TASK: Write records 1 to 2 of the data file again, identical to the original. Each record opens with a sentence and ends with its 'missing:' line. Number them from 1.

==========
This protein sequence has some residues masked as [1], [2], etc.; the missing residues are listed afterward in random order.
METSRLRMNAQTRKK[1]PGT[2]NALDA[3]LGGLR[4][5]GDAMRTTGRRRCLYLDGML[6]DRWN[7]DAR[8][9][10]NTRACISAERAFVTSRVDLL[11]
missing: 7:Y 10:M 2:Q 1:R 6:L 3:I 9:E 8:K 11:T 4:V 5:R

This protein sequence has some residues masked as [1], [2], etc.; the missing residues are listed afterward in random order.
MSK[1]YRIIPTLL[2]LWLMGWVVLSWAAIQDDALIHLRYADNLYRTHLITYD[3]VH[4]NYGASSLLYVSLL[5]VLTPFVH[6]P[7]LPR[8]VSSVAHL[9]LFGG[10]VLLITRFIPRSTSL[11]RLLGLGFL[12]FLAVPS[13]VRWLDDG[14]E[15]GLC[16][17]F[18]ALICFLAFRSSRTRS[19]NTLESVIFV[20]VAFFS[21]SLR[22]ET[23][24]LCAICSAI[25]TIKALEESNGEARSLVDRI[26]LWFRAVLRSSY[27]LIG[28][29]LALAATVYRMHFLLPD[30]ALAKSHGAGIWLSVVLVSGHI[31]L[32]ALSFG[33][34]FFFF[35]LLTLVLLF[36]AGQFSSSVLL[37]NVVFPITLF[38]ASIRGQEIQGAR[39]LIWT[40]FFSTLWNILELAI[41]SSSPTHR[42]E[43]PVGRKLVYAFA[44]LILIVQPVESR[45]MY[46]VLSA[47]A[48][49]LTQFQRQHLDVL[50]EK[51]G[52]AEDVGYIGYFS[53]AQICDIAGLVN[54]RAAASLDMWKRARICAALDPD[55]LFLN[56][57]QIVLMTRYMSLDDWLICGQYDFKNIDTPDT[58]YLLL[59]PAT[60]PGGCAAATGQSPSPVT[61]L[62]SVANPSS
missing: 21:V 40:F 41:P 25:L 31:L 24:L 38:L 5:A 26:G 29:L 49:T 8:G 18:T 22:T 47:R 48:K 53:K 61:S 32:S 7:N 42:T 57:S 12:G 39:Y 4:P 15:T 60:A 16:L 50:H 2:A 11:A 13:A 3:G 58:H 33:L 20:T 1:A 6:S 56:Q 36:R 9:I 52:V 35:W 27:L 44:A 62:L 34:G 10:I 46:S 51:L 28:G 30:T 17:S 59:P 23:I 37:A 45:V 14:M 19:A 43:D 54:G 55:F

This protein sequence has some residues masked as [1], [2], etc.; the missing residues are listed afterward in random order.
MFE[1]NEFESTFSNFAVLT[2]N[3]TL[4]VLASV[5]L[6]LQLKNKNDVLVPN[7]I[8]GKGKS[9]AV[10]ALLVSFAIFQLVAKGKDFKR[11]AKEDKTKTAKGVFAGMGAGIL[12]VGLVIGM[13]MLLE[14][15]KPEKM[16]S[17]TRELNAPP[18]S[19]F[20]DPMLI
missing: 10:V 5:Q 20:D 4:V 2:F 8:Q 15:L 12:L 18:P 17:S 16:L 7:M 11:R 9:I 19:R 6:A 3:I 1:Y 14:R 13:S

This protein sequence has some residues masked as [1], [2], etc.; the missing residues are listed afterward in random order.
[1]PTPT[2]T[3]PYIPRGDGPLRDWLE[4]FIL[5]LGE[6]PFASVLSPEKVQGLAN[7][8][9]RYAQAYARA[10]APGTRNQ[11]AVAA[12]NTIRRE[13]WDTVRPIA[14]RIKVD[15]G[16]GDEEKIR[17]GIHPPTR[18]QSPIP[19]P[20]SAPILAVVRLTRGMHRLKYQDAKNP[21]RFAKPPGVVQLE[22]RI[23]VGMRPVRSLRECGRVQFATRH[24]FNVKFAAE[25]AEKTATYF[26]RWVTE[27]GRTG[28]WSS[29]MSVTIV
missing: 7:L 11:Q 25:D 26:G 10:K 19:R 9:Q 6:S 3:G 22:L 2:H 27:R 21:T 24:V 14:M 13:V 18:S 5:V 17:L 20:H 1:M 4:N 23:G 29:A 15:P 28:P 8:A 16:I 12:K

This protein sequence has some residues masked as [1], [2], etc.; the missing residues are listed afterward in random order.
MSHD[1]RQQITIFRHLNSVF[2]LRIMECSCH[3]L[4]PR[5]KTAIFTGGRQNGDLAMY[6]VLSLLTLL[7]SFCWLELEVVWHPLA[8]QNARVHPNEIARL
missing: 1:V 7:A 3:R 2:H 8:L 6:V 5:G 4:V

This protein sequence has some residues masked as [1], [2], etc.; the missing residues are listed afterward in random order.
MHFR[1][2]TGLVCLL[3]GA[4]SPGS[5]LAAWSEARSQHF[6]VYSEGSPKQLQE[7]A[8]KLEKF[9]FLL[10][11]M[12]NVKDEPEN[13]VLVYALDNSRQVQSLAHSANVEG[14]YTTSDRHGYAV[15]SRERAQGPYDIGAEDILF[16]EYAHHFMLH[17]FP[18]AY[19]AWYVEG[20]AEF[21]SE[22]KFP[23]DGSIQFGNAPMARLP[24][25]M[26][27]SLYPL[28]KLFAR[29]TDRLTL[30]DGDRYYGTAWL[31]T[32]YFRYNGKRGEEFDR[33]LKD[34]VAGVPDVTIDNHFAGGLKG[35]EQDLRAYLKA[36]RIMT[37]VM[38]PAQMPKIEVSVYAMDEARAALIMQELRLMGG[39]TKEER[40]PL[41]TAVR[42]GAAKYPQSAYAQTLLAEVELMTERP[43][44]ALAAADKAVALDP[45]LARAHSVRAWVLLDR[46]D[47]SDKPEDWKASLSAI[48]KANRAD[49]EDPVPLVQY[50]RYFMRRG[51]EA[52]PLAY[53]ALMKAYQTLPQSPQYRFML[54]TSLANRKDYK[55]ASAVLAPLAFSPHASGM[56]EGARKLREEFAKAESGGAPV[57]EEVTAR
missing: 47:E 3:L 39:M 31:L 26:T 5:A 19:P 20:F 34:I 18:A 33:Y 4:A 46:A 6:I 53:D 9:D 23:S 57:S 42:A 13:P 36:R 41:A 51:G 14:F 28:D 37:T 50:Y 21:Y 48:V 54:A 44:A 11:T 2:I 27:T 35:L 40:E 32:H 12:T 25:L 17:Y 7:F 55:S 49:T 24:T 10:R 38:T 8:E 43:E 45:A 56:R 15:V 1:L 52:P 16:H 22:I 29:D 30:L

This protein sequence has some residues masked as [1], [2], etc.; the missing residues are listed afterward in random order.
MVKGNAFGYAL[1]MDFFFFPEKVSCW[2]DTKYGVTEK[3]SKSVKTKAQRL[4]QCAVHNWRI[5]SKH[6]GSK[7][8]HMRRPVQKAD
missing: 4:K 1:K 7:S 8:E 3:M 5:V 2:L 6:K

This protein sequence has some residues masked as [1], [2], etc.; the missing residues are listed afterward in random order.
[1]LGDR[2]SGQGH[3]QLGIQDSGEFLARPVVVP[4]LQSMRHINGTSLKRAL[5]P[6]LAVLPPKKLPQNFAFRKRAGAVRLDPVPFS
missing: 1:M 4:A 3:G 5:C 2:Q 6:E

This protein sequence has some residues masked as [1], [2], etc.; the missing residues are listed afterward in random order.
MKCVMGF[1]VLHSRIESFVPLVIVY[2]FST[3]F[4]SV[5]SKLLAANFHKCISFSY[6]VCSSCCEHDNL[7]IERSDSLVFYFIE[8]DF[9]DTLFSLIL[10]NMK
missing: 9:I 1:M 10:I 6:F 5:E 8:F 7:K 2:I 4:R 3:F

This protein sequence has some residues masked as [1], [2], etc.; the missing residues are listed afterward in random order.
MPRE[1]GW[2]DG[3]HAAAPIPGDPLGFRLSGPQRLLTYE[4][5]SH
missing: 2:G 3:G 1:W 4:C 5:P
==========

This protein sequence has some residues masked as [1], [2], etc.; the missing residues are listed afterward in random order.
METSRLRMNAQTRKK[1]PGT[2]NALDA[3]LGGLR[4][5]GDAMRTTGRRRCLYLDGML[6]DRWN[7]DAR[8][9][10]NTRACISAERAFVTSRVDLL[11]
missing: 7:Y 10:M 2:Q 1:R 6:L 3:I 9:E 8:K 11:T 4:V 5:R

This protein sequence has some residues masked as [1], [2], etc.; the missing residues are listed afterward in random order.
MSK[1]YRIIPTLL[2]LWLMGWVVLSWAAIQDDALIHLRYADNLYRTHLITYD[3]VH[4]NYGASSLLYVSLL[5]VLTPFVH[6]P[7]LPR[8]VSSVAHL[9]LFGG[10]VLLITRFIPRSTSL[11]RLLGLGFL[12]FLAVPS[13]VRWLDDG[14]E[15]GLC[16][17]F[18]ALICFLAFRSSRTRS[19]NTLESVIFV[20]VAFFS[21]SLR[22]ET[23][24]LCAICSAI[25]TIKALEESNGEARSLVDRI[26]LWFRAVLRSSY[27]LIG[28][29]LALAATVYRMHFLLPD[30]ALAKSHGAGIWLSVVLVSGHI[31]L[32]ALSFG[33][34]FFFF[35]LLTLVLLF[36]AGQFSSSVLL[37]NVVFPITLF[38]ASIRGQEIQGAR[39]LIWT[40]FFSTLWNILELAI[41]SSSPTHR[42]E[43]PVGRKLVYAFA[44]LILIVQPVESR[45]MY[46]VLSA[47]A[48][49]LTQFQRQHLDVL[50]EK[51]G[52]AEDVGYIGYFS[53]AQICDIAGLVN[54]RAAASLDMWKRARICAALDPD[55]LFLN[56][57]QIVLMTRYMSLDDWLICGQYDFKNIDTPDT[58]YLLL[59]PAT[60]PGGCAAATGQSPSPVT[61]L[62]SVANPSS
missing: 21:V 40:F 41:P 25:L 31:L 24:L 38:L 5:A 26:G 29:L 49:T 8:G 18:T 22:T 47:R 48:K 53:K 61:S 32:S 7:N 42:T 57:S 12:G 39:Y 4:P 15:T 60:A 16:L 50:H 2:A 11:A 13:A 3:G 58:H 33:L 20:T 1:A 6:S 56:Q 36:R 9:I 52:V 35:W 27:L 44:A 62:L 34:G 10:I 46:S 51:L 28:G 30:T 17:S 59:P 23:I 37:A 45:V 14:M 19:A 43:D 54:G 55:F